Choosing the Best Mortgage
Updated: May 1, 2019
Take inventory of your debts, credit score, income and bills to help you choose between a government or conventional, fixed- or adjustable-rate and conforming or non-conforming mortgage. Buying a home is probably the largest purchase you’ll make in your lifetime. And choosing the right type of mortgage loan is one of the most important decisions you’ll make. With so many different options out there, it can be hard to find an affordable home loan that meets your financial goals.
FHA loans, insured by the Federal Housing Administration, were established to make homebuying more affordable, especially for first-time buyers, by allowing down payments as low as 3.5% of the purchase price.
VA loans are insured by the Department of Veterans Affairs and offer buyers low- or no down payment options and competitive rates. They’re available to current military service members and veterans only.
USDA loans are backed by the U.S. Department of Agriculture and are geared toward rural property buyers who meet income requirements.
All three programs follow the limits for conforming loans and have low down payment requirements.
Conventional loans, on the other hand, are offered and backed by private entities such as banks, credit unions, private lenders or savings institutions. Borrowers need good credit to qualify. This is because the loans aren’t guaranteed by an outside source — so the possibility of borrower default poses a greater risk for lenders.
Conventional loans have terms of 10, 15, 20 or 30 years. They typically require larger down payments than government-backed loans. Borrowers normally put down 5%, but that amount can vary based on the lender and the borrower’s credit history. Some Conventional programs allow down payments as low as 3%
If you don’t have a lot of cash saved up for a down payment but have solid credit and a stable income, a government-backed loan is likely the way to go. Keep in mind that if you choose a conventional or government-backed loan and you’re making less than a 20% down payment, you’ll have to pay for private mortgage insurance.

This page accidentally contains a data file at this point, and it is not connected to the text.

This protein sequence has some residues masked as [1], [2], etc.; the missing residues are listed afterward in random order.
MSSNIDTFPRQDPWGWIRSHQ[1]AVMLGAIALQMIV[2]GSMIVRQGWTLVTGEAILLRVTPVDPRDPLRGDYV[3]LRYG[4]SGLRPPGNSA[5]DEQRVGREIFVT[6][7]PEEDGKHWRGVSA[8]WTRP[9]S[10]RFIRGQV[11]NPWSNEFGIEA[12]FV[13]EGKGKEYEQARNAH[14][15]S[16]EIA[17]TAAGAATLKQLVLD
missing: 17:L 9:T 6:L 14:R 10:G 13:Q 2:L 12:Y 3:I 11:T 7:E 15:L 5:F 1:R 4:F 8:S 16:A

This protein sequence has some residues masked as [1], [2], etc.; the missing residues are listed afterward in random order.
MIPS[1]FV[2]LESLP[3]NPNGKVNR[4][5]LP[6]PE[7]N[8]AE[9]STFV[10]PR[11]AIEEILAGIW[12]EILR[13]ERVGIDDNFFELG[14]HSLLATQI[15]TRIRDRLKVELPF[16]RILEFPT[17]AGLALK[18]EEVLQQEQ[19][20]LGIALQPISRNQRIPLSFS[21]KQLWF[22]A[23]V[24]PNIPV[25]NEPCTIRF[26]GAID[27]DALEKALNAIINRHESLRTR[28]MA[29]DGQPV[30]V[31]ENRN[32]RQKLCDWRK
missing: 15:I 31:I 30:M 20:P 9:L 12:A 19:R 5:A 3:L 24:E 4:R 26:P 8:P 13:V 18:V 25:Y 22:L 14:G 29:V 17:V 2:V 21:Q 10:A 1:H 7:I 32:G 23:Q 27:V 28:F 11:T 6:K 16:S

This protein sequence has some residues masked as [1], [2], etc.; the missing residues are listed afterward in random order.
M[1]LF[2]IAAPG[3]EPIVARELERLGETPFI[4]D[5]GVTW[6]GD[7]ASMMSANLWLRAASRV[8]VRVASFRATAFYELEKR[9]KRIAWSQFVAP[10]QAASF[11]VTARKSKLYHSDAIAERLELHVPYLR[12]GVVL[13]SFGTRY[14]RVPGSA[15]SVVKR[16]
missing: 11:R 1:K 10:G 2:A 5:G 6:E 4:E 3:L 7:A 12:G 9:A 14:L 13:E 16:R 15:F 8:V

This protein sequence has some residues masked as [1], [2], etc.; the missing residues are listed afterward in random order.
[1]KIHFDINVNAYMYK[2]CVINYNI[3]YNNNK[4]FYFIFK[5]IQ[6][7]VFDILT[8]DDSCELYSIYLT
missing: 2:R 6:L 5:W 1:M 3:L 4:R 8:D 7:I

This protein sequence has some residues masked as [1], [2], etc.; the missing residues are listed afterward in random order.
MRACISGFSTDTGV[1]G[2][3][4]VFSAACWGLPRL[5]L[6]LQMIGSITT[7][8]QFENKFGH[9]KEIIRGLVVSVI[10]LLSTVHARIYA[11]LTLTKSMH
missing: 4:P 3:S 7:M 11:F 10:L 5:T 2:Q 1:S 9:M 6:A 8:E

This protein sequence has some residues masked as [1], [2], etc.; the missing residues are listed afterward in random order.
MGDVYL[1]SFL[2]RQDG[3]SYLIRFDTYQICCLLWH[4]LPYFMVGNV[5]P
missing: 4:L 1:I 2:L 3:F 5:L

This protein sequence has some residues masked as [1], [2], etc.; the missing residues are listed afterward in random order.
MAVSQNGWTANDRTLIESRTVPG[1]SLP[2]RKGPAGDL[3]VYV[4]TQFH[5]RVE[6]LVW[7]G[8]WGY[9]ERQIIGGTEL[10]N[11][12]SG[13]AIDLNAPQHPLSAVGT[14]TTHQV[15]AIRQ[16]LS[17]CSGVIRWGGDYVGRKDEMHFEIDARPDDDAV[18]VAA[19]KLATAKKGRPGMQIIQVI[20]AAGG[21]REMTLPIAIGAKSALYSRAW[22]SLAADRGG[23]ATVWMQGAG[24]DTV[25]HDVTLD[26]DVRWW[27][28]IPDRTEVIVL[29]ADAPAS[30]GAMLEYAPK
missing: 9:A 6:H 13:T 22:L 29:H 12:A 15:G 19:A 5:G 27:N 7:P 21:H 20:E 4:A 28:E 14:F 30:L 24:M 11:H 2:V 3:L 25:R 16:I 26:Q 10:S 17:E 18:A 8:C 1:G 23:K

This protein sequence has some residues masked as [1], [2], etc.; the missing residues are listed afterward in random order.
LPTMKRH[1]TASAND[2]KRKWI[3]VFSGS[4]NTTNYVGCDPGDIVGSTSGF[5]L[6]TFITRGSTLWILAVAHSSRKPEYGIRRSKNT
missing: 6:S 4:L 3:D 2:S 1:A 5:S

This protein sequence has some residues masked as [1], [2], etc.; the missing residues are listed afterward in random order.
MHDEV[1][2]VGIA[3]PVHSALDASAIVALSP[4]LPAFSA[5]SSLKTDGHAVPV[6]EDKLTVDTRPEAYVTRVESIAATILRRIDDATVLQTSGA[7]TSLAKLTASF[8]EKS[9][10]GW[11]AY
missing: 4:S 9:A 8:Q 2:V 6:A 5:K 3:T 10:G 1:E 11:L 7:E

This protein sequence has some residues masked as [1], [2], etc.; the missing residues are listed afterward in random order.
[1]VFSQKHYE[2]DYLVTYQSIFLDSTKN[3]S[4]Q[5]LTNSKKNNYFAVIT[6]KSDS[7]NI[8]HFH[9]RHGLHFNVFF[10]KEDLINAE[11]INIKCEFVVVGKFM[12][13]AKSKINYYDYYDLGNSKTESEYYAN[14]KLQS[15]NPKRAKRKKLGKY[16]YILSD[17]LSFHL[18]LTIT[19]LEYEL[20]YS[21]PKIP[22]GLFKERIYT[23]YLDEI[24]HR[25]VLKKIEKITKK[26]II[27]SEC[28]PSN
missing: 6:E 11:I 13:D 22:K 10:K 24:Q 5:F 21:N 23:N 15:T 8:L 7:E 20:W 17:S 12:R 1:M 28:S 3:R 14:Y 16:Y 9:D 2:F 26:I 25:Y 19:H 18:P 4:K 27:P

If you can afford to save up a large down payment and build your credit score while lowering your debt-to-income ratio, a conventional loan is a great choice that can eliminate some of the extra fees and higher interest rates that may come with a government-backed loan.
Interest rate: Fixed or adjustable
Once you’ve chosen your loan, you’ll decide whether you want a fixed rate or an adjustable rate. Your choice determines the interest you’ll be charged.
Fixed Rate Loans have interest rates that never changes. If you’re settled in your career, have a growing family and are ready to set down some roots, a 15- or 30-year fixed-rate loan might be your best bet, because you’ll always know what your monthly mortgage payment will be. It’s worth noting, though, that if other fees are rolled into your monthly mortgage payment, such as annual property taxes or homeowner’s association dues, there may be some fluctuation over time.
Adjustable-rate mortgages, or ARMs, have interest rates that reset at specific intervals. They typically begin with lower interest rates than fixed-rate loans, sometimes called teaser rates. After the initial term ends, the interest rate — and your monthly payment — increases or decreases annually based on an index, plus a margin. They most often appeal to younger, more mobile buyers who plan to stay in their homes for just a few years or refinance when the teaser rate is about to end. Paying a lower interest rate in those initial years could save hundreds of dollars each month that could fund other investments.
The bottom line
All of these options might seem overwhelming at first glance. But bear in mind that the type of loan you wind up getting will depend largely on your credit profile, income and overall financial goals. Before you start shopping for a home loan, schedule a no obligation call with our team to review your financial picture and see what mortgage options fit your needs the best!